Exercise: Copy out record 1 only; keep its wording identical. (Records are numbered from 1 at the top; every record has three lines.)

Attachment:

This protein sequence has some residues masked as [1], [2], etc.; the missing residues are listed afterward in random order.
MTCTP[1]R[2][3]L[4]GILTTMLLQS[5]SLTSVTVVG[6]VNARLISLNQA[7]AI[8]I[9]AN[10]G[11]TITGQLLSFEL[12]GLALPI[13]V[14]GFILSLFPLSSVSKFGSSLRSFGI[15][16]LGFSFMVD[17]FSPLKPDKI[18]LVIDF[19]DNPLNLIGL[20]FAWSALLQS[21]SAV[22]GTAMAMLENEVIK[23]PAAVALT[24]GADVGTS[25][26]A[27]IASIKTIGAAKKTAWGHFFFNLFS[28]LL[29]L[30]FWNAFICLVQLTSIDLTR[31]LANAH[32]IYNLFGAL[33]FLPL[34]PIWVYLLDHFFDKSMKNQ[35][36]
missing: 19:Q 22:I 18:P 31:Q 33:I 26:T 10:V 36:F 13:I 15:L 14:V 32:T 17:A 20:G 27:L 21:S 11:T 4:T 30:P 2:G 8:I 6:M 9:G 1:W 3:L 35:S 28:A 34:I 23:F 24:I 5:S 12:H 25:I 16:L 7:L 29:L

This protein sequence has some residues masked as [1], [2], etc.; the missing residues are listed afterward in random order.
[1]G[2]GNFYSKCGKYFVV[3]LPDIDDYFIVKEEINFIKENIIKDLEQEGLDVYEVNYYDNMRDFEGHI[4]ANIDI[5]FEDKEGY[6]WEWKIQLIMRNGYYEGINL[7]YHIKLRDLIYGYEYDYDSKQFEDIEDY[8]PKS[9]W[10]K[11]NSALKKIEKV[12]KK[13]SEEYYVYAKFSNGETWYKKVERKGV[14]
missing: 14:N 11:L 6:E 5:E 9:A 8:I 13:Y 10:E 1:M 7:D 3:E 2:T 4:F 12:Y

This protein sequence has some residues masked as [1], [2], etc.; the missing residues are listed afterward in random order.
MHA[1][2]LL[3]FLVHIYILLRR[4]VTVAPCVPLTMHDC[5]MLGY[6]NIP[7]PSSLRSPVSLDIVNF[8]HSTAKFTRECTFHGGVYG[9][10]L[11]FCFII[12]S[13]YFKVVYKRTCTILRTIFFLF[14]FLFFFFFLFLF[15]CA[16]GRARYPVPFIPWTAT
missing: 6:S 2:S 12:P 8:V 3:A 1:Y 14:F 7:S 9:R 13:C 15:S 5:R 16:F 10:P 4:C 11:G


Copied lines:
This protein sequence has some residues masked as [1], [2], etc.; the missing residues are listed afterward in random order.
MTCTP[1]R[2][3]L[4]GILTTMLLQS[5]SLTSVTVVG[6]VNARLISLNQA[7]AI[8]I[9]AN[10]G[11]TITGQLLSFEL[12]GLALPI[13]V[14]GFILSLFPLSSVSKFGSSLRSFGI[15][16]LGFSFMVD[17]FSPLKPDKI[18]LVIDF[19]DNPLNLIGL[20]FAWSALLQS[21]SAV[22]GTAMAMLENEVIK[23]PAAVALT[24]GADVGTS[25][26]A[27]IASIKTIGAAKKTAWGHFFFNLFS[28]LL[29]L[30]FWNAFICLVQLTSIDLTR[31]LANAH[32]IYNLFGAL[33]FLPL[34]PIWVYLLDHFFDKSMKNQ[35][36]
missing: 19:Q 22:I 18:P 31:Q 33:I 26:T 10:V 36:F 13:I 15:L 14:V 32:T 17:A 20:G 27:L 21:S 11:T 4:T 30:P 2:G 8:I 6:M 9:G 1:W 3:L 35:S 28:A 34:I 23:F 24:I 5:S 12:H 25:I 16:L 7:L 29:L